3 Things You Need to Do Before Deciding on a Rebrand of Your Small Business

Rebranding can help refresh your image, communicate your value proposition and attract more customers. But costs can range from roughly $30,000 to $50,000 over a period of three to four months. Note that this is just the most basic type of rebranding.

That means you need to make sure you really want a rebrand in the first place. You wouldn’t want to spend thousands of dollars on something that won’t do you any good.

In this article, you’ll learn three things you need to do before undertaking a small business rebranding:

1. Analyze Whether There are Shifts in Your Vision

Your vision is what sets the tone for your business’ aspirations. It also determines the direction you aim to take in the industry.


If your business vision has changed significantly — maybe your goal now is to be a global brand or you envision your brand to have a less serious personality — then rebranding could be the perfect strategy. Rebranding will help you align your brand identity with your new vision and goals. Though not a small business, Facebook is a great example of a brand that rebranded due to a shift in its vision. The social media giant rebranded itself as ‘Meta’ to reflect its ambition of moving beyond social media platforms.

The new name and logo signified a shift in the vision for the company as it looked toward immersive virtual environments and other innovations.

If your vision remains the same, rebranding may not be necessary. For example, if you only launched a new product but your brand direction hasn’t changed, rebranding will only confuse your customers or dilute your brand identity.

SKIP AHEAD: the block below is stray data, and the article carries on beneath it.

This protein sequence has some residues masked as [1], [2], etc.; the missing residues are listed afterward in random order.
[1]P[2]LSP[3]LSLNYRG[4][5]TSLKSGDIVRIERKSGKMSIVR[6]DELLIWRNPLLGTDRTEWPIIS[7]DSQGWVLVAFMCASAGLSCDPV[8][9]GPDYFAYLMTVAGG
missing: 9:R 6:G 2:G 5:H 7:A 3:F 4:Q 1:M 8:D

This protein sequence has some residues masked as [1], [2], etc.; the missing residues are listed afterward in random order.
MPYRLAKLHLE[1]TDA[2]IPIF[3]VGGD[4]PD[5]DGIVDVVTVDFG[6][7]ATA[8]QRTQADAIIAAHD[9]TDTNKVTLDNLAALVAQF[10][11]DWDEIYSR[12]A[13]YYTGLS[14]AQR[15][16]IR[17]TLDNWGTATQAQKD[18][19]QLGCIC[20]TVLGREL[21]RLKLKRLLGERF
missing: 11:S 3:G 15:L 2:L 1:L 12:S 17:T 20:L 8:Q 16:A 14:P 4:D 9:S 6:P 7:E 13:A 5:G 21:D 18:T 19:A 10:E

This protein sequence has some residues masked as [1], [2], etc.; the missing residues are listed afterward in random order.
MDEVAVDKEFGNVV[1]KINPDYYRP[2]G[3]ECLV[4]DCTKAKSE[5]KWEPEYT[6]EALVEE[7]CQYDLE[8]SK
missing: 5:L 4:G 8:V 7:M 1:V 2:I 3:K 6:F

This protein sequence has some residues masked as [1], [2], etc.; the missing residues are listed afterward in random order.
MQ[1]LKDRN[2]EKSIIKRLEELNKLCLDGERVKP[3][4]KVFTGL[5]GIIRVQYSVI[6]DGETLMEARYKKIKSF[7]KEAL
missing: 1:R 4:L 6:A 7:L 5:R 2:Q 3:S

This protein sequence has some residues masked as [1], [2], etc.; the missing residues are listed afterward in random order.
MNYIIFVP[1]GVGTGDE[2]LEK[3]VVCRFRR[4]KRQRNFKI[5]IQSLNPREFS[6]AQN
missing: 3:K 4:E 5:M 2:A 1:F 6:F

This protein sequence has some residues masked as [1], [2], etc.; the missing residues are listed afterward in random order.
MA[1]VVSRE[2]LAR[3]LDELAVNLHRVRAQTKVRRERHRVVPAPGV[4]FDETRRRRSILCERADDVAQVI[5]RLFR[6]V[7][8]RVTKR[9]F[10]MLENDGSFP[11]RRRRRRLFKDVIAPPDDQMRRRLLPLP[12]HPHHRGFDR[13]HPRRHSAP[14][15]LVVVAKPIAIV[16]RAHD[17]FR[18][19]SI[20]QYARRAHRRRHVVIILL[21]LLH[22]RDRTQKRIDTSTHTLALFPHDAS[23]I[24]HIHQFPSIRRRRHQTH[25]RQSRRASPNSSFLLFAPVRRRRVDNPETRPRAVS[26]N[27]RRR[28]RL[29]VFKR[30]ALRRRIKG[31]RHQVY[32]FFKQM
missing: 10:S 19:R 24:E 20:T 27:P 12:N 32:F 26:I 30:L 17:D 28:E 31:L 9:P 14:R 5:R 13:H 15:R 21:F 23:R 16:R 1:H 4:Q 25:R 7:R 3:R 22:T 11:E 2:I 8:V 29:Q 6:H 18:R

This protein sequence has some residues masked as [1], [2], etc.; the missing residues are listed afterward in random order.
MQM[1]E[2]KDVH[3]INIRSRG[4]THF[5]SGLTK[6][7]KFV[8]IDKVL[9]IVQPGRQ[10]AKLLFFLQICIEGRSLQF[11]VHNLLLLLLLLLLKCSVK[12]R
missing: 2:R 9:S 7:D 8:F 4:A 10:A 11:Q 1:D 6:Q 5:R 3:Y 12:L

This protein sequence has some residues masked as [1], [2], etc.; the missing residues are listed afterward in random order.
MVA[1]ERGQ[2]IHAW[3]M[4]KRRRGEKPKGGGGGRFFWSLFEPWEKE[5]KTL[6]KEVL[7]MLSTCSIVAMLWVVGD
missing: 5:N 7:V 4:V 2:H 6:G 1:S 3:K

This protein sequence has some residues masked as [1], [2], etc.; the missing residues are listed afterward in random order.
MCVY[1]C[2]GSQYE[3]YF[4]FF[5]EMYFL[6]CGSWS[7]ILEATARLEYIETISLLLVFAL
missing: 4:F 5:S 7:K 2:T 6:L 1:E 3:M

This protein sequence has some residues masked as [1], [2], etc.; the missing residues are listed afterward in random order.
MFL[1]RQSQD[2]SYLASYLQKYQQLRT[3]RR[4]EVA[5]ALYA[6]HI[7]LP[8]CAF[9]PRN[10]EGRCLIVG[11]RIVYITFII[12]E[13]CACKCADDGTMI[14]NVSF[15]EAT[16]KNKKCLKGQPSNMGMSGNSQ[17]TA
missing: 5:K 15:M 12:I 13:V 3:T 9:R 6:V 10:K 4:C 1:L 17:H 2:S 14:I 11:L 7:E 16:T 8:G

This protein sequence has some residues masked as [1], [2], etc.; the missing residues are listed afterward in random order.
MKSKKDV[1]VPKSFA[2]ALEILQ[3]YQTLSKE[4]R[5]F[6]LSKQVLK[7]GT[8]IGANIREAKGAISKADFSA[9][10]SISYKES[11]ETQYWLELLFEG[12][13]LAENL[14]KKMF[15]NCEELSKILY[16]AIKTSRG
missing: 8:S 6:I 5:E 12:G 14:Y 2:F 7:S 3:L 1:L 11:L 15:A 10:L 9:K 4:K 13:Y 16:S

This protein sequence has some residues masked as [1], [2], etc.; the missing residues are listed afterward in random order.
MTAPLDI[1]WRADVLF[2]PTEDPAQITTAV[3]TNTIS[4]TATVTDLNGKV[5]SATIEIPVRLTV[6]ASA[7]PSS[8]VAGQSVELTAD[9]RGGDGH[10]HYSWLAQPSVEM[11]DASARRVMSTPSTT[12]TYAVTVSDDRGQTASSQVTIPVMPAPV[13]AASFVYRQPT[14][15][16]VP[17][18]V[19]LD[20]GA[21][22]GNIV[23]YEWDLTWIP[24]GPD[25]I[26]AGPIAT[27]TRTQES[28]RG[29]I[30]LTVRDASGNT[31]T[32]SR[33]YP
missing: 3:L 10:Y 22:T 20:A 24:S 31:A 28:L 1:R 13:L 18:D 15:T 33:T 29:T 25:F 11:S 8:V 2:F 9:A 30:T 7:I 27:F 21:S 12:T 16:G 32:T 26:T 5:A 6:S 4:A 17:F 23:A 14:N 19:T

It’s all about making sure your brand reflects that direction you’re heading in.

2. See if Your Target Audience has Changed

Prior to deciding on a rebrand of your small business, you need to also ask yourself who your target audience is.

Understanding your target audience shouldn’t be a one-off process. After all, people’s interests are constantly changing. Then there are also those evolving industry trends that can also influence people’s preferences. If your target audience’s interests and preferences have changed abruptly such that your brand no longer resonates with them, you might need a rebrand and tweaks in your retail or SaaS marketing strategy.

Sometimes, it’s you, the brand, that decides to focus on another audience or cater to an expanded audience because they provide you with more opportunities.

For instance, McDonald’s (again, not really a small business, but we’re using it to illustrate a point) used to cater to children. Throughout the years, though, the brand saw an opportunity to target an even bigger market that includes adults. After all, kids don’t just go to a McDonald’s store alone. They come accompanied by adults. So the store had to rebrand itself as a company that caters to entire families. See the rebrand reflected in these pictures:

Photo courtesy Crunch Marketing